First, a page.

As more than 50% of UK adults have had their second dose of the covid-19 vaccination, Mary Higgins reflects on the role of vaccinators
There have been numerous pieces published in The BMJ‘s opinion pages over the last few months, covering the vaccines themselves, logistics of vaccination, the experiences of being vaccinated (my own euphoric experience included) and issues of vaccine inequality. I thought it would be a good reflective experience to write about what it is like personally to be a vaccinator. If in a hundred years’ time a student of history is scoping the written history of the pandemic through the virtual pages of The BMJ, should this not be included also?
I took part in vaccinator training because of the wish to help out, to play a small but significant part in helping life to return to some sort of normality, to allow lockdown to lift to some degree, to feel as if I had played my part. First step: the training. Vaccinating clinical staff within the Republic of Ireland have to complete mandatory training using a system called “HSeLanD” where we had to update our knowledge of hand hygiene, infection prevention and control, anaphylaxis education, data protection and covid-19. As a doctor it wasn’t required for me to complete the nurse and midwife module on the covid-19 vaccine, but as with most things in nursing and midwifery education this proved to be useful, practical, and thorough, so I ticked that off the list also.
Virtual paperwork completed, I volunteered to work in our hospital vaccination centre, covering breaks for midwifery and nursing colleagues who are long acting peer vaccinators. Once the inevitable teasing about whether I would be able to give an intramuscular injection was over (apart, obviously, from my friends, where it was relentless) it was time to work. Our centre was based in the Education building, where potential candidates for vaccination queued to register (with administrative staff), to get the vaccine (by midwives and nurses) that were drawn up nearby (by pharmacists, anaesthesiologists and pharmacy technicians) and then have a socially distant rest in a nearby lecture theatre (supervised by the obstetricians). OK, I admit it, this was supposed to be my job, but a) I wanted to be in the action and b) I couldn’t face the inevitable slide by medical staff out of the room before their 15 minutes were over – “but I have a clinic” (sit down!) “I got a call to..” (role model good behaviour!) “just going to the bathroom…” (are you an adult?).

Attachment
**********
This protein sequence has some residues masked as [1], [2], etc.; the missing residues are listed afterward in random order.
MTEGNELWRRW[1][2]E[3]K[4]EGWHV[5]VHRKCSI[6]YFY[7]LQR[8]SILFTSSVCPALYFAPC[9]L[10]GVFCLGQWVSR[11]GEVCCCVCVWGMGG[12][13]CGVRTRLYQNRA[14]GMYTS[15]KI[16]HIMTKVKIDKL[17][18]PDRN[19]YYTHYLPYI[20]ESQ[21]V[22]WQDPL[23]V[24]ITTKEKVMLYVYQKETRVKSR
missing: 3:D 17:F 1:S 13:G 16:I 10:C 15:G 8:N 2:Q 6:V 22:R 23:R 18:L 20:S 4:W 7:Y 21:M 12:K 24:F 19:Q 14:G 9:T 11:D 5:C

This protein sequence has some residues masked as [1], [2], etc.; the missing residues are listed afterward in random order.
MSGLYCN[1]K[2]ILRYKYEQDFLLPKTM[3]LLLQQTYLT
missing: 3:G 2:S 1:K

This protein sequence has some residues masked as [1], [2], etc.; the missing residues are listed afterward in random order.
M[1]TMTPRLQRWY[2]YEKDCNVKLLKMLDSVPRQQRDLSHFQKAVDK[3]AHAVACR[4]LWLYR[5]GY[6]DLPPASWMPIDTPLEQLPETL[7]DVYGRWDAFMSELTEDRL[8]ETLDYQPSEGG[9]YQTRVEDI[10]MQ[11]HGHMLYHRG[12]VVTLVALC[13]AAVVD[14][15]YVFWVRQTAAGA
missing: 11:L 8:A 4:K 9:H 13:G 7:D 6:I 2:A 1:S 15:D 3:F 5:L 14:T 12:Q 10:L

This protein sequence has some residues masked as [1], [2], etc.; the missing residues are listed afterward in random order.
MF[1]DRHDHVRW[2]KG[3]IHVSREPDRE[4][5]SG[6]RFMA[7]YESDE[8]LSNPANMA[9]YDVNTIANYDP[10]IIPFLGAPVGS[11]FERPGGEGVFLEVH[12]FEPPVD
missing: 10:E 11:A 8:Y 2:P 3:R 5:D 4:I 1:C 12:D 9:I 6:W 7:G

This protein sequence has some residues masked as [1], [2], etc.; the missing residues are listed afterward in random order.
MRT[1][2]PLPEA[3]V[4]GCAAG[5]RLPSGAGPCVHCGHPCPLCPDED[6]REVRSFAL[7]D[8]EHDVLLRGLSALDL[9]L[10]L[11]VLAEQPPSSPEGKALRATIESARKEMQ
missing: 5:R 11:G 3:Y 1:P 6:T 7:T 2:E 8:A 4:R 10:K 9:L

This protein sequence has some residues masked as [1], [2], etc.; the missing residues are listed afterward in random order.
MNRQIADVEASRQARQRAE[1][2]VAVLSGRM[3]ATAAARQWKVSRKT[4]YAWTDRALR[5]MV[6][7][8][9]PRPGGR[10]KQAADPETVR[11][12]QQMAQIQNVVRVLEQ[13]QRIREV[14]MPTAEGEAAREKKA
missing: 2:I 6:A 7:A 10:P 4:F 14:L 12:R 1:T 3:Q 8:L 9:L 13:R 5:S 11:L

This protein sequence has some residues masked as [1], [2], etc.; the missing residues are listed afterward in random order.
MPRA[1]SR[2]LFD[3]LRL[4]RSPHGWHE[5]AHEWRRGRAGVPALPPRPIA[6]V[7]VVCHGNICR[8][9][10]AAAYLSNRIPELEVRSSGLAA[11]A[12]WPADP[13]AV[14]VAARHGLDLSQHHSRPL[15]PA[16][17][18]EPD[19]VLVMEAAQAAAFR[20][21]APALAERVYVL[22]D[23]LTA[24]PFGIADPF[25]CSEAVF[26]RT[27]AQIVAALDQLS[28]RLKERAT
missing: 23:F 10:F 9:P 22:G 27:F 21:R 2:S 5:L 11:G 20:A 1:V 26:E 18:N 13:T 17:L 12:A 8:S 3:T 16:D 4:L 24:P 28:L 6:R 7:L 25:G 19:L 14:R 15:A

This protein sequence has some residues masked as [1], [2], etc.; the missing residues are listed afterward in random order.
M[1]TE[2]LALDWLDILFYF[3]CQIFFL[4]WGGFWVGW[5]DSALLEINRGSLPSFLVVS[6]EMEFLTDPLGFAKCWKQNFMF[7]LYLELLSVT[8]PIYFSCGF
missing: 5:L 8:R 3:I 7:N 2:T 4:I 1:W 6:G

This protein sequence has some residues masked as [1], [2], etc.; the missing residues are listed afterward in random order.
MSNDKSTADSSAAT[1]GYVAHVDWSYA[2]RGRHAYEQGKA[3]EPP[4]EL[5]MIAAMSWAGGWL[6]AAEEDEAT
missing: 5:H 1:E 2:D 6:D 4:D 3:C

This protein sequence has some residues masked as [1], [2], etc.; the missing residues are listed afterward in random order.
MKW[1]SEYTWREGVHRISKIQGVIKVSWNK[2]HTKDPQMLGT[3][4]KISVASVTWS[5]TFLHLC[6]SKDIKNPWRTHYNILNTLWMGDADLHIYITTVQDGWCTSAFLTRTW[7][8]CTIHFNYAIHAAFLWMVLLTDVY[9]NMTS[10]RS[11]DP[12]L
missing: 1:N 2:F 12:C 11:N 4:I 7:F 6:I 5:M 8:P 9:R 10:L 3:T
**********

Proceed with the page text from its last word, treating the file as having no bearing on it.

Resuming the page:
What was it like to vaccinate? The first thing I noticed was the change on people’s faces when I called them into the room. They had been waiting patiently in a socially distant queue where they could pretend that it was something ordinary, but at the time that the “next please” was them, you could see their face change with anticipation. Most people had their sleeves rolled up before they even sat in the chair, so eager were they to get the vaccine. Some didn’t listen to the eligibility questions answering “yes” to “Have you had a vaccine in the last 14 days?” or had forgotten how much time had passed since their first dose because, well, its 2021 and time is meaningless. Others mixed up normal side effects (sore arms) with anaphylactic reactions that would have made them ineligible for a second dose. I often had to repeat questions because people weren’t listening and sat there just looking at the vaccine with awe.
Some people were pregnant and stated that with defiance as if they expected me to say “sorry, no” at the last minute. Some were presenting for the first time for the vaccine and sat with tears in their eyes, talking about family members that they hadn’t seen in months, or travelling to home countries or counties not seen in the previous year. Some talked about requiring treatments or procedures in the near future where the vaccine would give them greater protection. Some were young healthcare workers, some were old, many of us were frontline and had faced the pandemic together as a team and were now getting vaccinated as a team.
Giving the vaccine itself is an experience. As the (very fine) needle goes in, for many people there was an involuntary muscular contraction with injection of the vaccine, with nearly everyone staring out the window and into the future. Once finished, each looks down at the empty needle and then up into my eyes. Wearing masks, it seems that our emotions show more in our eyes as we make contact, with their non-verbal communication saying “well, that’s a relief”. Then off they go into the lecture theatre, to rest, reflect, and hope for the next seven to fourteen days (vaccine type dependent) that they won’t have a significant exposure. And I went on to call the next person.
Mary Higgins is an obstetrician working in Dublin.
Competing interests: None declared.